Do songs have a purpose? I think they do. Think about the music that you listen to on the
way to work, while you’re doing your homework, sometimes while you sleep. Many songs serve a purpose in today’s culture in America, I think working songs in the 19th century aren’t much different. One song that comes to mind is Songs of the Sea, they serve as a beacon of unity and tribute to the voyage. See below an article written for an American music magazine, an interview of men who sail frequently. Check out this link below for the interview.
We see another aspect of working songs in Negro spirituals, most sung by enslaved people while working in the 19th century.2 These songs serve as a beacon of hope and spirituality for them while being forced to work. These spirituals are deeply rooted in Christian traditions, religion can be an out-of-body experience that brings communities together. They all have their religion in common and it can bring them together. “In Africa, music had been central to people’s lives: Music-making permeated important life events and daily activities. However, the white colonists of North America were alarmed by and frowned upon the slaves’ African-infused way of worship because they considered it to be idolatrous and wild.”3 This quote from an article cataloged by the Library of Congress displays the sense of community that these spirituals bring. Before the atrocities committed against the African people, they had music as an integral part of their lives, and no oppression from the white man was going to stop them from making their community out of music. They might be wearing a different set of clothes, but still very important to their community and culture.
Another example of working songs that bring a community together are songs sung by the working class in the 19th century. Popular songs like the “Bell Hop Blues” and “All in, down and out” perfectly demonstrate the songs of the working class.4 The Bell Hop Blues is a song about a bellhop and how he laments his position in the world. Feeling like he can go nowhere the bellhop sings about it, the song below is sung by Al Bernard. As someone who must work hard to stay afloat, I resonate with this song. I feel like many would have resonated as well when the song was popular.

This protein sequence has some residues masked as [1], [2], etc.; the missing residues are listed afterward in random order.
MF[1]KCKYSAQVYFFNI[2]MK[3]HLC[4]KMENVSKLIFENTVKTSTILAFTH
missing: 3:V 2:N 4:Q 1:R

I found through my research that the songs of the working class serve as a sense of unity for us. As the underdogs in a money-driven society, we find ways for our community to prosper and grow. Music serves as a catalyst for this.
1“SONGS OF THE SEA.” The Musical Visitor, a Magazine of Musical Literature and Music (1883-1897), 02, 1884, 31, https://www.proquest.com/magazines/songs-sea/docview/137456031/se-2.
2Magazine, Smithsonian, and Lincoln Mullen. 2014. “These Maps Reveal How Slavery Expanded across the United States.” Smithsonian Magazine. May 14, 2014. https://www.smithsonianmag.com/history/maps-reveal-slavery-expanded-across-united-states-180951452/#:~:text=In%20counties%20along%20the%20Atlantic.
3Library of Congress. 2015. “African American Spirituals.” The Library of Congress. 2015. https://www.loc.gov/item/ihas.200197495/.
4———. n.d. “Songs of Work and Industry | Historical Topics | Articles and Essays | the Library of Congress Celebrates the Songs of America | Digital Collections | Library of Congress.” Library of Congress, Washington, D.C. 20540 USA. https://www.loc.gov/collections/songs-of-america/articles-and-essays/historical-topics/songs-of-work-and-industry/.
5Bourdon, Rosario, Al Bernard, Frank Goodman, and Al Piantadosi. Bell Hop Blues. 1919. Audio. https://www.loc.gov/item/jukebox-33747/.
Bourdon, Rosario, Al Bernard, Frank Goodman, and Al Piantadosi. Bell Hop Blues. 1919. Audio. https://www.loc.gov/item/jukebox-33747/.
Chase, Randall. “Negro Spirituals an Enduring Legacy.” Sunday Gazette – Mail, May 15, 2005. https://www.proquest.com/newspapers/negro-spirituals-enduring-legacy/docview/332335829/se-2.
Library of Congress. 2015. “African American Spirituals.” The Library of Congress. 2015. https://www.loc.gov/item/ihas.200197495/.Library of Congress Photos & Print Division. 1940. Farmer and His Brother Making Music. Pie Town, New Mexico.
———. n.d. “Songs of Work and Industry | Historical Topics | Articles and Essays | the Library of Congress Celebrates the Songs of America | Digital Collections | Library of Congress.” Library of Congress, Washington, D.C. 20540 USA. https://www.loc.gov/collections/songs-of-america/articles-and-essays/historical-topics/songs-of-work-and-industry/.